Since the enactment of the Americans with Disabilities Act, the provision of reasonable accommodations to jobseekers and employees with disabilities has been viewed as an essential component of hiring and retention. However, the literature on reasonable accommodations indicates reluctance on the part of jobseekers and employees with disabilities to request them, and resistance by employers to provide them. This paper reviews the literature on the provision of accommodations from the perspectives of the individual employee, the work- place, and the organization. From these three vantage points, and based on the empirical research, we suggest ten specific strategies and recommendations that the rehabilitation professional can use to address the barriers to the accommodation process in order to increase the probability that employees with disabilities request and receive reasonable accommodations that enhance work performance and contribute to job retention.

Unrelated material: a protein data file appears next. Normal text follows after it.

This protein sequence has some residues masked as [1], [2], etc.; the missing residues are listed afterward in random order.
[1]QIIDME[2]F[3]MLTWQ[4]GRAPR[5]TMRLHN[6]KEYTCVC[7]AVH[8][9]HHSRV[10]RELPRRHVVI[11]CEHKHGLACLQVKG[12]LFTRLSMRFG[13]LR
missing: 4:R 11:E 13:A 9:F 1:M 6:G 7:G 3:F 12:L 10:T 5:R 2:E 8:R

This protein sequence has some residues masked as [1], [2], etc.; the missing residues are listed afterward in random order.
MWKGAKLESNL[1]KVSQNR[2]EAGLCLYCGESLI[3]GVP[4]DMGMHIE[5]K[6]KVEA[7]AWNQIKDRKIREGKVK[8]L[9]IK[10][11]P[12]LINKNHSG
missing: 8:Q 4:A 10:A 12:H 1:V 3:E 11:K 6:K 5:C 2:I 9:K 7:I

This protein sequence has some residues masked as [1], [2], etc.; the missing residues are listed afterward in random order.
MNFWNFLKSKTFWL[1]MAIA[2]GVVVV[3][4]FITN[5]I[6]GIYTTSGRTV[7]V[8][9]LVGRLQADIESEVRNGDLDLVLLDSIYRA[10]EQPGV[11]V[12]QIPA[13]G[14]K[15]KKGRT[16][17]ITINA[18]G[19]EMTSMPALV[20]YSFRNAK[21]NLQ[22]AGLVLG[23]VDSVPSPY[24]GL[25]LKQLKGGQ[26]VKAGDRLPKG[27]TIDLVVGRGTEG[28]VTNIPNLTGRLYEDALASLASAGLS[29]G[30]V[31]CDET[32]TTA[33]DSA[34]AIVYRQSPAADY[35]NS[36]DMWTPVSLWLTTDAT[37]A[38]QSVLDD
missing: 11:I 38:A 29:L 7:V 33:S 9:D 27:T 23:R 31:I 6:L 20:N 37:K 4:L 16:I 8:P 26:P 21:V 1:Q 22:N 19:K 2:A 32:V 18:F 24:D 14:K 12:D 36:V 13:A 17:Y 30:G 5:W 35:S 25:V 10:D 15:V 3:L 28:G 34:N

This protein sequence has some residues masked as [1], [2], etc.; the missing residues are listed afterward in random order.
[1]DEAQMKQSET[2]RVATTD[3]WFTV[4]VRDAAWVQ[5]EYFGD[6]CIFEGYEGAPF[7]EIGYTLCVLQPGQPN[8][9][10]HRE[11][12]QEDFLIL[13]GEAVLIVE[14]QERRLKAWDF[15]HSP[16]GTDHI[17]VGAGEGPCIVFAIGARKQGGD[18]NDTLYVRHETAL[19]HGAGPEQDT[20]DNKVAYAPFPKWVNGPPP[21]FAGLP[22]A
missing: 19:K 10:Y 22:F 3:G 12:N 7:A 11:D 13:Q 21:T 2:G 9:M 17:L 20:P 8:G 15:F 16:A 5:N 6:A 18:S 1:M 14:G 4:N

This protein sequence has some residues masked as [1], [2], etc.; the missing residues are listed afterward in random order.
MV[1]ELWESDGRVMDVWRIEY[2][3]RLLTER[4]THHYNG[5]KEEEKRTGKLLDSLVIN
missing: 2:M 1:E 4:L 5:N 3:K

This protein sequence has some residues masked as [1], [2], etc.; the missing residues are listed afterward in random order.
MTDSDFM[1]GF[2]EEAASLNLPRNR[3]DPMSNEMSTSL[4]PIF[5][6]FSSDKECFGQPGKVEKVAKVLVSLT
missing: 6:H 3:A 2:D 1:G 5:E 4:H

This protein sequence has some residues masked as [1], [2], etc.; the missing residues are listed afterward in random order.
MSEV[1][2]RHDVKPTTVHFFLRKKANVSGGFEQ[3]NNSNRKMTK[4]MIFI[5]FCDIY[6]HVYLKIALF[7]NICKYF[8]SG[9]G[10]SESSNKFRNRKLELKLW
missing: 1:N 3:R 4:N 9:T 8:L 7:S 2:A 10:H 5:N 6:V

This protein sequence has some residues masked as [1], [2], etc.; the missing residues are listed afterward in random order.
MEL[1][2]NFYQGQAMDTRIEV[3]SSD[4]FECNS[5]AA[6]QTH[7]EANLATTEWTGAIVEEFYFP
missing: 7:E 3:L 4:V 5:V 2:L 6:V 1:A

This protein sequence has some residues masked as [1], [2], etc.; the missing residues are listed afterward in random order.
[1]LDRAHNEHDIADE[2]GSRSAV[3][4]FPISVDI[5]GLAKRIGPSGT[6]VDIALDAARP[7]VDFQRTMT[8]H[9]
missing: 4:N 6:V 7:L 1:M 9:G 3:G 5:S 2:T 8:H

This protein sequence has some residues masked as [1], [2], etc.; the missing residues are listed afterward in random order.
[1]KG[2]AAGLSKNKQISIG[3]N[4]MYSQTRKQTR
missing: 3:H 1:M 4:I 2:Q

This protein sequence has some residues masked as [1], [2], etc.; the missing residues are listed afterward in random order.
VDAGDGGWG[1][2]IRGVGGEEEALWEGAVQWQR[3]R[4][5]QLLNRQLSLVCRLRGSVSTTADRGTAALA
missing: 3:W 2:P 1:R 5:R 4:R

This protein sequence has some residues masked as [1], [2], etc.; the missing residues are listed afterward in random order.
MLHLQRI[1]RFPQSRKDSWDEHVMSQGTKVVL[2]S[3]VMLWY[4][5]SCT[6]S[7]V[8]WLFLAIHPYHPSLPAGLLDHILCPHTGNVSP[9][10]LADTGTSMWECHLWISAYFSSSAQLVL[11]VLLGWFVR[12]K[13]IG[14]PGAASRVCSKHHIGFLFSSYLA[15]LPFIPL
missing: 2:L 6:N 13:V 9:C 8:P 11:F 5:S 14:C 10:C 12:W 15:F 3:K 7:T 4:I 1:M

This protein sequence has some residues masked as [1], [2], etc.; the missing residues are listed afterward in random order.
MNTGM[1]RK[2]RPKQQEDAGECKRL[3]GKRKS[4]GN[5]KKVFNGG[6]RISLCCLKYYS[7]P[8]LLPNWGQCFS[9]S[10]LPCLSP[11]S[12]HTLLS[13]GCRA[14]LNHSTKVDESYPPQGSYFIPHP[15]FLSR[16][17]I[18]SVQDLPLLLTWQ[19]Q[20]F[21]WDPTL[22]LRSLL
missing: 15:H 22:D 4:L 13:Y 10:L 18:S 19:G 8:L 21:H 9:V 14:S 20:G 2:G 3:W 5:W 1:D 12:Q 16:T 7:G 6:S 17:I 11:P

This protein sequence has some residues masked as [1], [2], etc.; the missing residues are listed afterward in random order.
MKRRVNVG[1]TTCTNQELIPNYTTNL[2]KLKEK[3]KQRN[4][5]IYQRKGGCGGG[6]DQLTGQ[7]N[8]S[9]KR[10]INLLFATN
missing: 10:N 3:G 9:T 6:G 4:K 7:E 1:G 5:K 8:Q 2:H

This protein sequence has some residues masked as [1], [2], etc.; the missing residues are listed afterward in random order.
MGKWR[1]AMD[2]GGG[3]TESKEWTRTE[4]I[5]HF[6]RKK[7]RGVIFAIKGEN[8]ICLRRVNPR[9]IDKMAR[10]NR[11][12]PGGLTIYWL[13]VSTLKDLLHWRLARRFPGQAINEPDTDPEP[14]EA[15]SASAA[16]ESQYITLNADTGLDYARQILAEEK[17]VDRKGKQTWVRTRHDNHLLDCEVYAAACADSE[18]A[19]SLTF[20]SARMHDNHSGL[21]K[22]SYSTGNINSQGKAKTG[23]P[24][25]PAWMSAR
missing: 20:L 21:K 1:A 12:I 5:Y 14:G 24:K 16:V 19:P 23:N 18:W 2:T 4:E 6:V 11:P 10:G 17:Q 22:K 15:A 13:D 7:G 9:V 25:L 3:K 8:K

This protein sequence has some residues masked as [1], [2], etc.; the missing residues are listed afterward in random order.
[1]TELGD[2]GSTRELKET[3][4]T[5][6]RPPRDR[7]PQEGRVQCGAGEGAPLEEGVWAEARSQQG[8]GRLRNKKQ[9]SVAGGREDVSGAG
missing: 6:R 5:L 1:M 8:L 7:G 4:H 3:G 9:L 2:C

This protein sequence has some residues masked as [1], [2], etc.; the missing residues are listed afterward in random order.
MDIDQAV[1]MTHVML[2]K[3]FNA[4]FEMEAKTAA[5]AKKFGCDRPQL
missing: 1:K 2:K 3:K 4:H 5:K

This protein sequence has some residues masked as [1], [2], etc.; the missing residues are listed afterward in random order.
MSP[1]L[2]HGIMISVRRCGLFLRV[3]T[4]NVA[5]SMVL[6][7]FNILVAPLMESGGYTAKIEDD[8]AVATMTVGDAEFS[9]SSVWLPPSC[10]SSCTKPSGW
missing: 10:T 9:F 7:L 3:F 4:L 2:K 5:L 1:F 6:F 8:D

Citation: MacDonald-Wilson, K., Fabian, E., & Dong, S. (2008). Best practices in developing reasonable accommodations in the workplace: Findings based on the research literature. The Rehabilitation Professional, 16(4), 221-232.
- Region 3 - Mid-Atlantic ADA Center